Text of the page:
Chao, G., Dyer, M.: Concentric spatial maps for neural network based navigation. In: Ninth International Conference on Artificial Neural Networks (ICANN 99) (Conf. Publ. No. 470), vol. 1, pp. 144–149 (1999) CrossRefGoogle Scholar
  5. 5.
    Chenney, S.: Flow tiles. In: Proceedings of the ACM SIGGRAPH/EG Symposium on Computer Animation (2004). doi:http://doi.acm.org/10.1145/1028523.1028553 Google Scholar
  6. 6.
    Clements, R.R., Hughes, R.L.: Mathematical modelling of a medieval battle: the battle of Agincourt, 1415. Math. Comput. Simul. 64(2), 259–269 (2004) MathSciNetzbMATHCrossRefGoogle Scholar
  7. 7.
    Dechter, R., Pearl, J.: Generalized best-first search strategies and the optimality of a*. J. ACM 32(3), 505–536 (1985). doi:http://doi.acm.org/10.1145/3828.3830 MathSciNetzbMATHCrossRefGoogle Scholar
  8. 8.
    Farenc, N., Schweiss, E., Kallmann, M., Aune, O., Boulic, R., Thalmann, D.: A paradigm for controlling virtual humans in urban environment simulations. Appl. Artif. Intell. 14, 69–91 (1999) CrossRefGoogle Scholar
  9. 9.
    Fiorini, P., Shiller, Z.: Motion planning in dynamic environments using velocity obstacles. Int. J. Robot. Res. 17(7), 760–772 (1998). doi: 10.1177/027836499801700706. URL http://ijr.sagepub.com/cgi/content/abstract/17/7/760 CrossRefGoogle Scholar
  10. 10.
    Fleming, P.: Implementing a robust 3 dimensional egocentric navigation system. Master’s thesis, Graduate School of Vanderbilt University (2005) Google Scholar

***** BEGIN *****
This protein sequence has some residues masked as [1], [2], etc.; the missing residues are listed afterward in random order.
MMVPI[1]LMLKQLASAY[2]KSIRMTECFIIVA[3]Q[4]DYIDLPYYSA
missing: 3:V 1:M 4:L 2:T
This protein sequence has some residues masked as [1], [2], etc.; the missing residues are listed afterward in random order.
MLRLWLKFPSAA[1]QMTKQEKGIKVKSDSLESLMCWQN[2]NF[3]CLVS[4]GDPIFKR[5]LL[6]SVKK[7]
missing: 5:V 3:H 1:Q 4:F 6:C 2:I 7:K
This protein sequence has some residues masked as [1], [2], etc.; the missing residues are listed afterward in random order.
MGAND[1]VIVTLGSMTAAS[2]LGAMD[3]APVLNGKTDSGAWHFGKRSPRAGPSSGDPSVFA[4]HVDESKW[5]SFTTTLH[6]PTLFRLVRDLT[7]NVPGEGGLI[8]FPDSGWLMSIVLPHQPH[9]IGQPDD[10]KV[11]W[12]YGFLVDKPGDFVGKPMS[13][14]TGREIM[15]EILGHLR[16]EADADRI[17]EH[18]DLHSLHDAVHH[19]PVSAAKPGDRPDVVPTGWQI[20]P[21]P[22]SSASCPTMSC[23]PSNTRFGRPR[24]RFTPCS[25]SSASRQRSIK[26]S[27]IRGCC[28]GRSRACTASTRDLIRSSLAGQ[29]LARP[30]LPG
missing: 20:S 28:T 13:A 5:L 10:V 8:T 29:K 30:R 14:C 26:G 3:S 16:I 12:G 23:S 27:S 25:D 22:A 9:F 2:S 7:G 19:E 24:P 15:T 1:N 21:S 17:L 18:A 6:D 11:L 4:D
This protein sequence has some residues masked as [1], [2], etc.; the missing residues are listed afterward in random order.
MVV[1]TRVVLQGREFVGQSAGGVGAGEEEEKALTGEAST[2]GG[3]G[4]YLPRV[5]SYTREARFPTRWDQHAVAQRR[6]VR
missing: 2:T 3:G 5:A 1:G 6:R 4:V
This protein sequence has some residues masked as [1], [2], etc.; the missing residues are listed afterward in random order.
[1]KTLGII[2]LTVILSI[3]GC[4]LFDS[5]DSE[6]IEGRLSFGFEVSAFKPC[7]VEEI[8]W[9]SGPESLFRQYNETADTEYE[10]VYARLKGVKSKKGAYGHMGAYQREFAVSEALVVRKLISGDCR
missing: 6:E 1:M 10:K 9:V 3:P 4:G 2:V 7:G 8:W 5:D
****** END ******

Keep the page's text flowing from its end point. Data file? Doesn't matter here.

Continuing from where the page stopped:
11. 11.
    Gibson, J.J.: The theory of affordances. In: Perceiving, Acting, and Knowing (1977) Google Scholar
  12. 12.
    Goldenstein, S., Karavelas, M., Metaxas, D., Guibas, L., Aaron, E., Goswami, A.: Scalable nonlinear dynamical systems for agent steering and crowd simulation (2001) Google Scholar
  13. 13.
    Greeno, J.G.: Gibson’s affordances. Psychol. Rev. 336–342 (1994) Google Scholar
  14. 14.
    Hart, P., Nilsson, N., Raphael, B.: A formal basis for the heuristic determination of minimum cost paths. IEEE Trans. Syst. Sci. Cybern. 4(2), 100–107 (1968). doi: 10.1109/TSSC.1968.300136 CrossRefGoogle Scholar
  15. 15.
    Hart, P.E., Nilsson, N.J., Raphael, B.: Correction to “a formal basis for the heuristic determination of minimum cost paths”. SIGART Bull. 37, 28–29 (1972). doi:http://doi.acm.org/10.1145/1056777.1056779 CrossRefGoogle Scholar
  16. 16.
    Heck, R., Gleicher, M.: Parametric motion graphs. In: Proceedings of the 2007 Symposium on Interactive 3D Graphics and Games, I3D ’07, pp. 129–136. ACM, New York (2007). doi:http://doi.acm.org/10.1145/1230100.1230123 CrossRefGoogle Scholar
  17. 17.